Just in case I haven’t made it clear, I love Ethan Persoff’s web page. It’s one of the Internet’s best resources for finding strange bits of pop culture ephemera, especially comic books. The stuff he posts is like a secret history of comic books, and his most recent addition to the site is a great example. In the 1940’s, cartoonist Milton Caniff, best known for manly militaristic strips like Terry and the Pirates and Steve Canyon, did a propaganda piece for inclusion in a U.S. Army handbook called “How to Spot a Jap.” It stars the characters from Terry and is unabashed racism depicting the supposed differences between “the Japs and our Oriental allies.” For instance, “the Chinese strides…. the Jap shuffles.” The strip is now infamous among comics historians and rarely seen, for obvious reasons. It’s not actually that great a departure from Caniff’s ordinary stuff; after all, one of the most pervasive Asian stereotypes is named after one of his characters: the Dragon Lady. But it’s not just a product of Caniff, but of official policy of the U.S. Army; the strip was probably of little practical use in helping U.S. soldiers distinguish between Chinese and Japanese, but it was probably more effective at helping them to see the enemy as cowardly and subhuman. It’s a remarkable piece of history.
Like a lot of comics fans my age, I had my view of what comic books could and should be completely changed when Alan Moore took over Saga of the Swamp Thing in 1984. Moore took a character that was at that time a bad joke, in a book that was slated for cancellation, and recreated it from the ground up, resulting in one of the most critically-acclaimed titles of the time. Moore’s Swamp Thing stories are still damn good, but they’re dwarfed by the body of work he’s done since, such as Watchmen, From Hell, and League of Extraordinary Gentlemen, not to mention V For Vendetta, which had been published in incomplete form in England before DC hired Moore for Swamp Thing, and should be considered one of the classics of modern anti-authoritarian literature.
Once upon a time, copyright was something that allowed writers and artists to profit from the fruits of their labors, hopefully allowing them to become even more fruitful and live a life that didn’t follow the classic path of struggling to make money for someone else in a badly-lit counting house or clerk’s office until they died of consumption or syphillis at an early age. Once upon a time, it was a tool for intellectual liberation. In the last twenty or thirty years, however, intellectual property laws have become the engine driving Orwell’s nightmare to fruition. They are increasingly the measure of how much our culture is being handed over to corporations. The most perfect example of this cropped up lately when the two big boys of comics, Marvel and DC (the former owns superheroes like Spider-Man and the Fantastic Four, the latter originated the superhero genre with Superman, Batman, and Wonder Woman) teamed up to claim trademark on the term “superhero.” In other words, they claim to own the word that’s roamed free and unmolested through the fantasies of generations of kids has been corralled, doomed to graze forever on the (admittedly large) ranches of the two big companies. Todd at Briefs on the Outside does a good job of explaining what the trademark does and doesn’t mean:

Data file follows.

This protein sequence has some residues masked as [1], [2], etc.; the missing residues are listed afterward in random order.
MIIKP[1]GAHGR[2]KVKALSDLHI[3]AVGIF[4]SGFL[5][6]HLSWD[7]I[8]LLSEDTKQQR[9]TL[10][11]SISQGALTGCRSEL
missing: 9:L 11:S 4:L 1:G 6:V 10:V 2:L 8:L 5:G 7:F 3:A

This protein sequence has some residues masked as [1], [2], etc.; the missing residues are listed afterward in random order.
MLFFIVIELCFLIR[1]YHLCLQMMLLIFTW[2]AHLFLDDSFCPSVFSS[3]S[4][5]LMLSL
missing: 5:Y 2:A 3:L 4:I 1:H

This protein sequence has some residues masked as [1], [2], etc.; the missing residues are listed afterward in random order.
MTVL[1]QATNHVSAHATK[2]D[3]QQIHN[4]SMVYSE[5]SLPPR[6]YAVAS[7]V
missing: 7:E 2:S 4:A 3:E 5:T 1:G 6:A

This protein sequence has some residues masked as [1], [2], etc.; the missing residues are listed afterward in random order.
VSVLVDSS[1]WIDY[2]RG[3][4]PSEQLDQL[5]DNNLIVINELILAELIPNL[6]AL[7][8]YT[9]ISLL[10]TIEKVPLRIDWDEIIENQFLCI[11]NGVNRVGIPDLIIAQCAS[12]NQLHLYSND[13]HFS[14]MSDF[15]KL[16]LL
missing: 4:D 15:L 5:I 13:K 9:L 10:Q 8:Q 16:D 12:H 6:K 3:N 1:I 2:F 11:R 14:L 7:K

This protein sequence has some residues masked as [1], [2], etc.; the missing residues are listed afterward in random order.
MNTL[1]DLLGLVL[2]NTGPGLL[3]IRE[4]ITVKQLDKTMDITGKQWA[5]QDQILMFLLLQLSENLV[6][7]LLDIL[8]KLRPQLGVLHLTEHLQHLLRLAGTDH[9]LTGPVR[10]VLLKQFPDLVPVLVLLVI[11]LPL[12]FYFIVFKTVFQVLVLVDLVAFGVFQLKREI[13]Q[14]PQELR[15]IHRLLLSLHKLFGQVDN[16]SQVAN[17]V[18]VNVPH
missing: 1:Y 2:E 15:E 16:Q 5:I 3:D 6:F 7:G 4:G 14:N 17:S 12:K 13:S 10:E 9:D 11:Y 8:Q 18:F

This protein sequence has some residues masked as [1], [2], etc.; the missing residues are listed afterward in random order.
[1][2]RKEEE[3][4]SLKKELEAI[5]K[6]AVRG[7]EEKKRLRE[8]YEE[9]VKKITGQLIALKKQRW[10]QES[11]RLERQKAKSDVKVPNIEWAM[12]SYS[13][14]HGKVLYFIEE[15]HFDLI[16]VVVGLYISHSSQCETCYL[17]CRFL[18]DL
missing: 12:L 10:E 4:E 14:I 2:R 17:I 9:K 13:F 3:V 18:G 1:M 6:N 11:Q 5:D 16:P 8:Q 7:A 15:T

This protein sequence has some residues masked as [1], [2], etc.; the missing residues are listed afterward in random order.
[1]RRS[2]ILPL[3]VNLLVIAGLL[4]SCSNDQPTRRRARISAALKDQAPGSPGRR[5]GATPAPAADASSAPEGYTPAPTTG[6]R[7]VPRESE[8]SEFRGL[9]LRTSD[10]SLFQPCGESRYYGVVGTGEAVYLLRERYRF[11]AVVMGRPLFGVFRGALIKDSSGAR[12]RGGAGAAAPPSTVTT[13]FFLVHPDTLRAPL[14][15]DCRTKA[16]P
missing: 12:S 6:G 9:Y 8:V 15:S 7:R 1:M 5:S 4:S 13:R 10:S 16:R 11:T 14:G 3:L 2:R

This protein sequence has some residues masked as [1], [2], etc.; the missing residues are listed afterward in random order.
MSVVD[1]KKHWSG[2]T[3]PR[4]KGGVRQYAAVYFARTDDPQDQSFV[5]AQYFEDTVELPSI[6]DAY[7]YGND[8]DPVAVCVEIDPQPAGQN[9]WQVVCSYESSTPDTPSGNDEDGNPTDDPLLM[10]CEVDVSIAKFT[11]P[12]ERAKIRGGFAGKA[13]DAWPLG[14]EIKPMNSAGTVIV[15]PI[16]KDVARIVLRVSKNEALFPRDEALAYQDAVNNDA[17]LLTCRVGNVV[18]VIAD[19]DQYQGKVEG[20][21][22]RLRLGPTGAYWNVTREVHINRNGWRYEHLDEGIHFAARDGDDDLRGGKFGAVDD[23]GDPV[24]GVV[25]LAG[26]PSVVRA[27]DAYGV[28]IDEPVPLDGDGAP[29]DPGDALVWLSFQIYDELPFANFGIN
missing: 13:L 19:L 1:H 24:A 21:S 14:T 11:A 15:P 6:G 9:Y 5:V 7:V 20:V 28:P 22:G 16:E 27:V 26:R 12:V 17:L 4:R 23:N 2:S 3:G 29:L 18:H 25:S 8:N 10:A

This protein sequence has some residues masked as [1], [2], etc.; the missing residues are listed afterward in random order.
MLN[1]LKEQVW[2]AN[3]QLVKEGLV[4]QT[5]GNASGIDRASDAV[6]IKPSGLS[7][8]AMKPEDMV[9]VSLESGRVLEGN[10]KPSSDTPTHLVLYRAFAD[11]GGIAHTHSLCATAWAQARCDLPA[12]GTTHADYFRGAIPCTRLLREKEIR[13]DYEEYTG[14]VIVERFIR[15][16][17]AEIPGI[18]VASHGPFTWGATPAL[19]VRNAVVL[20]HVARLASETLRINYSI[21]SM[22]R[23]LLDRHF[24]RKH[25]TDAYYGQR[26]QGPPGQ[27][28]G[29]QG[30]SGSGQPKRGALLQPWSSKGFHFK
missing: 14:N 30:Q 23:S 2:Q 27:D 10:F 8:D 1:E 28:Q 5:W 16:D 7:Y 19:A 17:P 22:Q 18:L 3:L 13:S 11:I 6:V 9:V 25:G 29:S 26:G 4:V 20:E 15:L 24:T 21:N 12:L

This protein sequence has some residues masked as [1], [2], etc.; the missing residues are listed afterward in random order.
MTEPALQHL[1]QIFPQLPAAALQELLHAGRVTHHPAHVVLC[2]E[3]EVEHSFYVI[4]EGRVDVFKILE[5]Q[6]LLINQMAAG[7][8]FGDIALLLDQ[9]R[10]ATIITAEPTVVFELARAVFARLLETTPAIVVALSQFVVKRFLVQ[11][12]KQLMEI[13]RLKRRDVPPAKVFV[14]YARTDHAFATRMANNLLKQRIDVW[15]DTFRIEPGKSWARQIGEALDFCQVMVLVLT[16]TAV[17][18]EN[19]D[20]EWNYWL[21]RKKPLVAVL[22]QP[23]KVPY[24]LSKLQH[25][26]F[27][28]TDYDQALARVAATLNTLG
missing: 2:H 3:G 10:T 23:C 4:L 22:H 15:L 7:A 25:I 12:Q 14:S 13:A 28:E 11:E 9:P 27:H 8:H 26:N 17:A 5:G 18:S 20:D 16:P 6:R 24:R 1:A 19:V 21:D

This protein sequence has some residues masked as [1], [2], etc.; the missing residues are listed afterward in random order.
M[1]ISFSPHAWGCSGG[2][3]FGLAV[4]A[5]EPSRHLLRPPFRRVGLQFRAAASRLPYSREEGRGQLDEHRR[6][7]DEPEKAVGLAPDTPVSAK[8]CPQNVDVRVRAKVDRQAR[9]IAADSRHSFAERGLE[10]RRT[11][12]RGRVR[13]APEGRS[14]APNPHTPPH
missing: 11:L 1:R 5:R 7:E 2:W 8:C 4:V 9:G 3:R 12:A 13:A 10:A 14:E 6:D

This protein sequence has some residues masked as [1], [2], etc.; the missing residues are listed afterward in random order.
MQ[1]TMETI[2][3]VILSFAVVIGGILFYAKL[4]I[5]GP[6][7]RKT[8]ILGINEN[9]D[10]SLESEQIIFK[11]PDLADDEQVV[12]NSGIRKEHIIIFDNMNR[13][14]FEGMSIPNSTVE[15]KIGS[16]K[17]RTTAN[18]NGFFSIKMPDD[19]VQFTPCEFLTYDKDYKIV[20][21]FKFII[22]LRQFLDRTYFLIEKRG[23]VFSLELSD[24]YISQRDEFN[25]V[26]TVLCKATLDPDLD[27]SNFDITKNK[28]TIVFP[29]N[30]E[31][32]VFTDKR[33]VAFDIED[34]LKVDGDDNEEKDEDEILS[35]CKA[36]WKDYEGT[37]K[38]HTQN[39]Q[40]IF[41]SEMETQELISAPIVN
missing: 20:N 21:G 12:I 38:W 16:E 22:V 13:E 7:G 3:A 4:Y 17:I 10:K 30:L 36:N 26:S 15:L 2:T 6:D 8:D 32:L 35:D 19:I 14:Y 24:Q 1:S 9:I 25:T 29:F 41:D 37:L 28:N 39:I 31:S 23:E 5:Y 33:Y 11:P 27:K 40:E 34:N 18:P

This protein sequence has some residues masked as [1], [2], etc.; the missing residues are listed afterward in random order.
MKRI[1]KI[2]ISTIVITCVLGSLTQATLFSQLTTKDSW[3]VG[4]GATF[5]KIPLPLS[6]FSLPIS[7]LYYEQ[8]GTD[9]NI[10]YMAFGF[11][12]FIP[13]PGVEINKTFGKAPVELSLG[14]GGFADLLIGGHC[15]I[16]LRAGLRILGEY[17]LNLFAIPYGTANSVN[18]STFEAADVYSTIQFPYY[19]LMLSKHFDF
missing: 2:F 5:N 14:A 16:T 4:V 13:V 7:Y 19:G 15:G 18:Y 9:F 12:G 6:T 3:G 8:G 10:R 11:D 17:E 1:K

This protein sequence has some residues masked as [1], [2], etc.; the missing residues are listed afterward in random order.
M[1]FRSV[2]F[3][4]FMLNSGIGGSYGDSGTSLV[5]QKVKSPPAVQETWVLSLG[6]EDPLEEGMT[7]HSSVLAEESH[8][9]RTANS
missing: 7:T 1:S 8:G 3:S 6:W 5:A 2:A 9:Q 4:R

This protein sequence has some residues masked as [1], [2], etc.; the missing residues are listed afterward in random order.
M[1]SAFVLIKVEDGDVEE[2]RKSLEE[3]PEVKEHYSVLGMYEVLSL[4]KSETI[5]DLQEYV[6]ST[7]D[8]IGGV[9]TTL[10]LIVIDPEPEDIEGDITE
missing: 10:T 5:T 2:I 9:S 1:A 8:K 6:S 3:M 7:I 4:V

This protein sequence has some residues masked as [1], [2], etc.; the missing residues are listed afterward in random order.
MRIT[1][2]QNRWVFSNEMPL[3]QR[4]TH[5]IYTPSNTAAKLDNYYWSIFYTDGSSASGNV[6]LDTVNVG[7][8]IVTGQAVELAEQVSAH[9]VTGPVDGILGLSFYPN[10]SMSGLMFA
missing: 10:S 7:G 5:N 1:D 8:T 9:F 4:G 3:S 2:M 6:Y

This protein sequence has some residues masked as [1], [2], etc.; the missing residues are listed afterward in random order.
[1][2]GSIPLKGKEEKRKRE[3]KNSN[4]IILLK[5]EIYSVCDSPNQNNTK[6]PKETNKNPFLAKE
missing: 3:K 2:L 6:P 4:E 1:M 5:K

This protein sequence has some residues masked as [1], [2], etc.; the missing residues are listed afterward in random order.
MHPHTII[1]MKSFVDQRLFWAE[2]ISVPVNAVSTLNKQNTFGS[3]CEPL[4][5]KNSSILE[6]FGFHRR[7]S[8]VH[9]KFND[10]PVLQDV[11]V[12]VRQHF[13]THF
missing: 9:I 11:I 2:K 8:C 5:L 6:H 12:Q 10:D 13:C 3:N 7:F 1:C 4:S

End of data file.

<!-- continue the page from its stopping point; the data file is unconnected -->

The trademark registration does not mean that only DC and Marvel can use the phrase “super heroes”. It means that only they can use it commercially. You and I can talk about “super heroes this” and “super heroes that” all we want. We can fill a whole book with the phrase. That’s because this is a trademark, not a copyright. (The differences between copyright and trademark are pretty substantial. I could go on for kilobytes about it.) I could even revive my childhood team “the Union of Super Heroes” and publish a series featuring them. DC and Marvel couldn’t do a thing to stop me.But I couldn’t put that name on the cover, because DC & Marvel’s trademark prevents me from using “super heroes” as part of the marketing of a comicbook (or a costume or a toy figure or a belt). And the title is obviously a big component of the marketing. That’s where creator Dan Taylor and “guerilla publisher” GeekPunk ran afoul of Marvel and DC’s legal departments. I suspect that this is part of the reason why Malibu Comics decided to refer to the heroes of their Ultraverse comics as “ultras”, so they’d have freedom to use this term wherever and however they wanted, including the books’ covers, action figure packaging, etc.
The trademark also doesn’t mean that you can’t use just “Super” or “Heroes”. In fact, trademark registrations routinely declare that they’re not claiming the exclusive right to use some subset of the phrase they’re using. Putting this disclaimer on it makes it easier to get the registration approved, because it means the US Trademark Office doesn’t need to research whether anyone’s used “Super” as a brand of comicbooks. So you could publish “Super Comics” without conflicting with this trademark. (Of course you’d probably run into some problems with DC alone, who’d argue that it conflicts with their trademark on the name “Superman”.) (link)
As the Boing Boing story notes, this has been a long-term campaign by DC and Marvel to shut out relatively insignificant competitors. But it also shows how “intellectual property” in the modern world makes our intellectual space smaller. Superman may be the most important pop-cultural creation of the 20th century; the instant Siegel and Shuster created him, the superhero dug into our consciousnesses and never let go. But the corporate powers are holding on to their property with even more ferocity, and how we talk and write about that part of our imaginations is apparently their legal perogative.
Technorati Tags: comics, copyright, trademark
The eroticism of superheroes was always most evident in the expression of their powers; there is always such a lot of straining, groaning, and bursting when heroes and villains meet.
Cloak and Dagger was a shitty comic series in the eighties that combined liberal hand-wringing with a racist concept; Cloak’s powers were inherently sinister, and needed to be held in check by Dagger, a whitegirl from an upper-class background. The whole character conception was wrapped around bourgeois sexual fear of black/white romance, and the near-orgasm of the panel below, as Dagger tries to save her “light” for Cloak, shouldn’t seem odd at all.
Is nothing sacred? Is no corner of my treasured childhood comic memories safe from this moral taint of perversion and smut?
When I was a kid, I used to wonder how Casper became a ghost: who he was and how he died, etc. Lisa Simpson once theorized that he was the ghost of Richie Rich, who committed suicide when he realized how hollow the happiness from his material possessions really was. Judging from this, I think the real story is a little more sordid.